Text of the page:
Report: Canadian Aid and the SDGs
In 2015, the adoption of the Sustainable Development Goals and the Paris Climate Change Accords dramatically altered the landscape of international development. At the same time, in Canada, a new government was elected with the promise on refocusing aid priorities.
Since then, the government of Canada has conducted an International Assistance Review and adopted a Feminist International Assistance Policy.
Four years later, it’s worth asking, how much has changed in Canada’s aid programme? Analysing the latest most reliable data, EWB Canada and the Canadian International Development Platform (CIDP) at Carleton University are proud to present the definitive report on progress and gaps, uncovering some dramatic new findings:
- Canada is now the biggest contributor to gender equality amongst G7 countries, a historically high contribution of $3.6 billion. Canada has managed to focus 40% of its aid on gender equality, well above the OECD average of 21%.
- Canada’s overall spending on international assistance remains stuck near historic lows. Its Official Development Assistance (ODA) / Gross National Income (GNI) ratio is hovering around 0.28%, Canada is spending below the global target of 0.70%, the OECD donor average, and Canada’s own historic levels. For the first time ever, Canada is on track to have the lowest international assistance spending ratio in its history.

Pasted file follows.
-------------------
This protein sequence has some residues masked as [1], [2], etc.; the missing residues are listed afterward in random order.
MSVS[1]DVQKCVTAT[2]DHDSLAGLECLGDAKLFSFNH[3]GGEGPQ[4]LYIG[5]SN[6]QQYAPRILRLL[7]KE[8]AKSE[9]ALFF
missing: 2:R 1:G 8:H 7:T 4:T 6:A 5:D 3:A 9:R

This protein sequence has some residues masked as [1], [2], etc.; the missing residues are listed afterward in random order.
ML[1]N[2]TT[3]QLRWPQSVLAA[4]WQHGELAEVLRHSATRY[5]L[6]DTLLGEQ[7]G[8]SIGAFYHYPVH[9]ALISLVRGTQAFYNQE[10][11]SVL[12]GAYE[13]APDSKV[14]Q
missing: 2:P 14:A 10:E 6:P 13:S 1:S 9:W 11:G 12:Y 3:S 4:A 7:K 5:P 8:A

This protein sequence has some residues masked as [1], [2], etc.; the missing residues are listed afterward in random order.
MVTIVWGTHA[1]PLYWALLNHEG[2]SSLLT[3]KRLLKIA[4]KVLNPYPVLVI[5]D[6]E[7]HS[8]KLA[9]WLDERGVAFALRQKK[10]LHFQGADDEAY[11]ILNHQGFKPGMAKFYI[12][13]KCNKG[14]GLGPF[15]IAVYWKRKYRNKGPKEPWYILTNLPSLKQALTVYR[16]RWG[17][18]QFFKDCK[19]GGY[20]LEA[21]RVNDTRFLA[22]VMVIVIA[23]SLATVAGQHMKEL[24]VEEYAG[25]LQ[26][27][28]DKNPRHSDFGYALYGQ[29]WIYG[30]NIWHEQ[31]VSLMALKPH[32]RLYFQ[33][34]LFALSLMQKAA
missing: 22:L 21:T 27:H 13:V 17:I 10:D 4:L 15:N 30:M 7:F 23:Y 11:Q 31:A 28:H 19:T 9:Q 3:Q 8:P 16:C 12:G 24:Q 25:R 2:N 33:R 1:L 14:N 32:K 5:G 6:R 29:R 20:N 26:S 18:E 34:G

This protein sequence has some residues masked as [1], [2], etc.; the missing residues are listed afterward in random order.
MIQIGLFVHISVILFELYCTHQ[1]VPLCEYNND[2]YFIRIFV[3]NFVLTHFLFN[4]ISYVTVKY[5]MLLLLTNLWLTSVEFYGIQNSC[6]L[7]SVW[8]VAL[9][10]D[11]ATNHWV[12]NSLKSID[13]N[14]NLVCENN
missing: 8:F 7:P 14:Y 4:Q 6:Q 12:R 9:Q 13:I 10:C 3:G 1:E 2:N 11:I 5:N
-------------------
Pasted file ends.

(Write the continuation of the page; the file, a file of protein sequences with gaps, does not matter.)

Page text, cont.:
- Since 2015, Canada has successfully shifted the focus of its international assistance: 92% of Canadian Aid now goes towards 5 SDGs: gender equality (SDG5), inequality (SDG10), health (SDG3), climate (SDG13) and absolute poverty (SDG1). This is higher than the OECD donor country average of -76% in these top five areas.
Canada has failed to meet a key climate commitment. Canada currently spends less than the OECD average on development-related climate action, failing to reach its commitment to double its investment. For more details on these findings, and recommendations to move forward, read the complete report here.